Ontario emissions don’t have ‘decisive impact’ on Canada climate goals, province argues

The Doug ford The government’s latest response to a lawsuit alleging that climate policy is unconstitutional is that scholars who doubt basic climate science and Ontario’s emissions have a “decisive impact” on Canada’s achievement of climate goals. Includes testimony from economists who claim that they will not give.

Affidavit of William van Wijngaarden and Philip Cross, Professor of Physics, University of York Fraser InstituteSubmitted to Ontario court Friday. The document shows the latest activity when progressive conservatives try to postpone more than half of their term and dismiss them. A legal challenge filed in late 2019 violates the charter rights of seven young activists over the age of 12 by rolling back goals to reduce greenhouse gas emissions. Claims to have done.

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The legal opinion filed on Friday shows that progressive conservatives are not taking the issue seriously, said Keith Brooks, program director of environmental defense.

“The choice of expert witness reveals facts that should shock the people of Ontario,” Brooks said. “Our government doubts the science of climate change and doesn’t really believe that the state is responsible for action.”

Van Wijngaarden is a member of the CO2 Coalition. The organization’s website aims to promote “the important role carbon dioxide plays in our environment” and its “contribution to our lives and the economy.”

In his affidavit, van Wijngaarden said that increasing the concentration of carbon dioxide (CO2) in the atmosphere minimizes the effects on temperature rises and extreme weather events, as greenhouse gases are already “saturated”. It suggests to suppress it.

In fact, today’s atmospheric CO2 levels are about 48 percent higher than they were before the Industrial Revolution. Last time, when there was so much carbon in the air, no humans existed.

Van Wijngaarden also states that CO2 is a “very beneficial” plant-based food. As part of the Earth’s carbon cycle, plants and other organisms absorb CO2 during photosynthesis, store it, and later release greenhouse gases into the atmosphere. However, humans also emit CO2 primarily by burning fossil fuels, faster than natural carbon sinks can absorb it.

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These emissions trap heat and warm the earth. The United Nations Intergovernmental Panel on Climate Change is calling for significant reductions in emissions to stop the worst impacts of future climate change.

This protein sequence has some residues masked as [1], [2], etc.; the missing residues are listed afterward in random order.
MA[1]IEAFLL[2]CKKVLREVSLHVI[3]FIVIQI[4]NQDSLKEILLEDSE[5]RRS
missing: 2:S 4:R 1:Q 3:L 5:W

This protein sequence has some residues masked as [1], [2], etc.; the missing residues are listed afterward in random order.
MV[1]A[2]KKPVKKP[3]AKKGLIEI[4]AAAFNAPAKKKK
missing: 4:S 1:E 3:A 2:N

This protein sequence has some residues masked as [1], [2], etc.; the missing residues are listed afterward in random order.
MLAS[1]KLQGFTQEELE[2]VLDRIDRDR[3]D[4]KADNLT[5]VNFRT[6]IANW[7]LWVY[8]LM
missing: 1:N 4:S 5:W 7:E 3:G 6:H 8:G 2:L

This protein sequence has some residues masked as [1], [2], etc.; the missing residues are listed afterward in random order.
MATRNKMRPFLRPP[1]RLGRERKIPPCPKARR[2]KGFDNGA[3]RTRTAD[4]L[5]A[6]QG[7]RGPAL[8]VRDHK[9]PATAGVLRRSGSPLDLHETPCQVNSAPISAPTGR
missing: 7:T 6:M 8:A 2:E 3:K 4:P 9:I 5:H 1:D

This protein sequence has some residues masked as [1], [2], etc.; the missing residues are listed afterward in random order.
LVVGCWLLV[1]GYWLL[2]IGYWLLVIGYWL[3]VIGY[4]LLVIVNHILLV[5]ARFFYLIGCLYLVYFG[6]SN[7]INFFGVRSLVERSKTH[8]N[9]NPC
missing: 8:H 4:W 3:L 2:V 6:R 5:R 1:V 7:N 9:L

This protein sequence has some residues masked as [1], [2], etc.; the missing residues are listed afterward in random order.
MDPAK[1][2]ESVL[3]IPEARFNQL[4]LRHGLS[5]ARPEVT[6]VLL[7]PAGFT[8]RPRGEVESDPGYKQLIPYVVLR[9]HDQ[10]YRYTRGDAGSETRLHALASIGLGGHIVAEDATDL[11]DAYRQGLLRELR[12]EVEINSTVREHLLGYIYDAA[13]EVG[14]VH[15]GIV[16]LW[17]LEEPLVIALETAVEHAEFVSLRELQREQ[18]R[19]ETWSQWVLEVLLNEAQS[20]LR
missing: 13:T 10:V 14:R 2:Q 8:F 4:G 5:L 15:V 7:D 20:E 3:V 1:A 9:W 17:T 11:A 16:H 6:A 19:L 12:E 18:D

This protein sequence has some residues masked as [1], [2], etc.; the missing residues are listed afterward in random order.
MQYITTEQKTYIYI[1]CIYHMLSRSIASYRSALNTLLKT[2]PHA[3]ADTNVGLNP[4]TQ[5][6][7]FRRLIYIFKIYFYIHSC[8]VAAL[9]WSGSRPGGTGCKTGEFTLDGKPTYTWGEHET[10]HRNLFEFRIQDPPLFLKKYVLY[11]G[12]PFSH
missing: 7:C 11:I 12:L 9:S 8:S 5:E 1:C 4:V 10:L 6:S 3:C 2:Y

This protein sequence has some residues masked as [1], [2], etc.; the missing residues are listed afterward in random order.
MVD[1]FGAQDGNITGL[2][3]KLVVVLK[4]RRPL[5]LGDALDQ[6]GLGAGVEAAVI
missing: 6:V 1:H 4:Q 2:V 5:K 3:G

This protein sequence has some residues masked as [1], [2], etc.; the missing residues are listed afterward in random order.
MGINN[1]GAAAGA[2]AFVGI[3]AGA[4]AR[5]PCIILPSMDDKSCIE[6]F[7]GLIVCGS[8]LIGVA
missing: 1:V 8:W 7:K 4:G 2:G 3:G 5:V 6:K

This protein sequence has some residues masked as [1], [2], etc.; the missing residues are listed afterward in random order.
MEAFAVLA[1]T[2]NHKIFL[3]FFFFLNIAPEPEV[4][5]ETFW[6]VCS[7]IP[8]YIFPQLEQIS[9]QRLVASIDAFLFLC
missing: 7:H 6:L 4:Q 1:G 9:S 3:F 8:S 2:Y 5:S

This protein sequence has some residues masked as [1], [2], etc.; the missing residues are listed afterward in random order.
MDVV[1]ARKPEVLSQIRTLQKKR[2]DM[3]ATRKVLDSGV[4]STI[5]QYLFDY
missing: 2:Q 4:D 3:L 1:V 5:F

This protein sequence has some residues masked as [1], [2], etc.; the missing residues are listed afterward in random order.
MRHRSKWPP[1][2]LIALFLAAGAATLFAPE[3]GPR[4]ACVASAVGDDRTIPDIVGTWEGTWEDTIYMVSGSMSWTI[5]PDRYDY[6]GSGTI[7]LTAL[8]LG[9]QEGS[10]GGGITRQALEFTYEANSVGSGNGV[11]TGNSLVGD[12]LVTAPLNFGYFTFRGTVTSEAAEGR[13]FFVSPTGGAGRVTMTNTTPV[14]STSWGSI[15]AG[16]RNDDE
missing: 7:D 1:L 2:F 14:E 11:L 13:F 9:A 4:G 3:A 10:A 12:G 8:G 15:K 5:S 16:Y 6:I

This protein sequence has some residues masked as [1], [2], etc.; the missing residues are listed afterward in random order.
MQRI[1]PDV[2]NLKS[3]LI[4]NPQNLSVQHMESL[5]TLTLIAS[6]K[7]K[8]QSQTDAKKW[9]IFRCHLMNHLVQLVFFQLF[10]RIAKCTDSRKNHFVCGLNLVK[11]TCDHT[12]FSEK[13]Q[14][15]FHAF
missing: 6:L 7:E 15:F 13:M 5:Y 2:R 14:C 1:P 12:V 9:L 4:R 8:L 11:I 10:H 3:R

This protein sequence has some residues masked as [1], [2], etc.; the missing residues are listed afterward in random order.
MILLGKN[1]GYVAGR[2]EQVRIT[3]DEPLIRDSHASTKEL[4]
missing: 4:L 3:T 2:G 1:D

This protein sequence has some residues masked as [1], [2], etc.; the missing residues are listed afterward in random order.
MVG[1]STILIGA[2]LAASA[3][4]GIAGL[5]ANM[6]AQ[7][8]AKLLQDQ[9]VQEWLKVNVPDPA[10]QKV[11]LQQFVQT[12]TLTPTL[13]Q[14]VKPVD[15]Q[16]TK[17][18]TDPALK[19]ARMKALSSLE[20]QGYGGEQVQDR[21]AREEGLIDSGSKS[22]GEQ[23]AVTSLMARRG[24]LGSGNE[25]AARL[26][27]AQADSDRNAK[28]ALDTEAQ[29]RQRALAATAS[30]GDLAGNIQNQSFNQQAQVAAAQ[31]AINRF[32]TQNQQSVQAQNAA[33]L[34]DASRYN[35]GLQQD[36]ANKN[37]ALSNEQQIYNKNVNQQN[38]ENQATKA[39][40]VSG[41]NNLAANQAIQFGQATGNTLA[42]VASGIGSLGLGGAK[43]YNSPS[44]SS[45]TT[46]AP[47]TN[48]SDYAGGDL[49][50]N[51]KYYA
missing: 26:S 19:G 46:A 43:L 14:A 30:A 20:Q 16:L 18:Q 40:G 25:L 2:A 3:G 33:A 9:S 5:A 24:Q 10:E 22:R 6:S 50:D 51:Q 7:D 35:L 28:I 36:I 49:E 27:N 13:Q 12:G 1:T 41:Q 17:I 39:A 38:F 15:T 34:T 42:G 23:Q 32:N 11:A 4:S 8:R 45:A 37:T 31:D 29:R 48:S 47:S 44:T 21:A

Cross, who served as Chief Economic Analyst during his 36-year career at Statistics Canada, found that Ontario emissions are a small part of global greenhouse gas emissions and are mostly in Canada’s climate targets. His evidence claims that it has no effect.

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The second of these arguments is clearly wrong, Brooks said. According to federal data, Ontario’s emissions (a little less than 150 megatons in 2020) are the second highest in the country after Alberta, accounting for 22% of the country’s total. By reducing it to zero, Brooks said Canada would reach half its long-term climate target.

Canada is the 10th largest emitter in the world, but has been dwarfed by China, the United States, and the European Union. Cross points out that Ontario’s contribution to the world as a whole is certainly small (about one-third percent), but the idea is that even over 190 countries with lower carbon dioxide emissions than Canada are in the world. Crisis, Brooks said.

Neither van Wijngaarden nor Cross responded to requests for comment from Canada’s National Observer.

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The Ontario government initially sought to deny that young climate activists spent the day in court. The judge who heard the case finally ruled in late 2020 that the case could proceed to a full hearing of the case.

Government lawyers and a legal team representing youth at Ecojustice and Stockwoods LLP will cross-examine each other’s experts over the next six weeks. Activists will submit final discussions and supporting evidence to the court on July 15, and a hearing will be held from September 12-14.

Later this week, the court will receive written submissions from other groups wishing to intervene in the case. Applicants include the Assembly of First Nations, Indigenous Climate Change Countermeasures, Friends of the Earth, Asper Center, and the Canadian Association of Environmental Physicians for Children. It is not clear whether the intervention party’s ruling will be immediate or within the next few weeks.

© 2022 The Canadian Press

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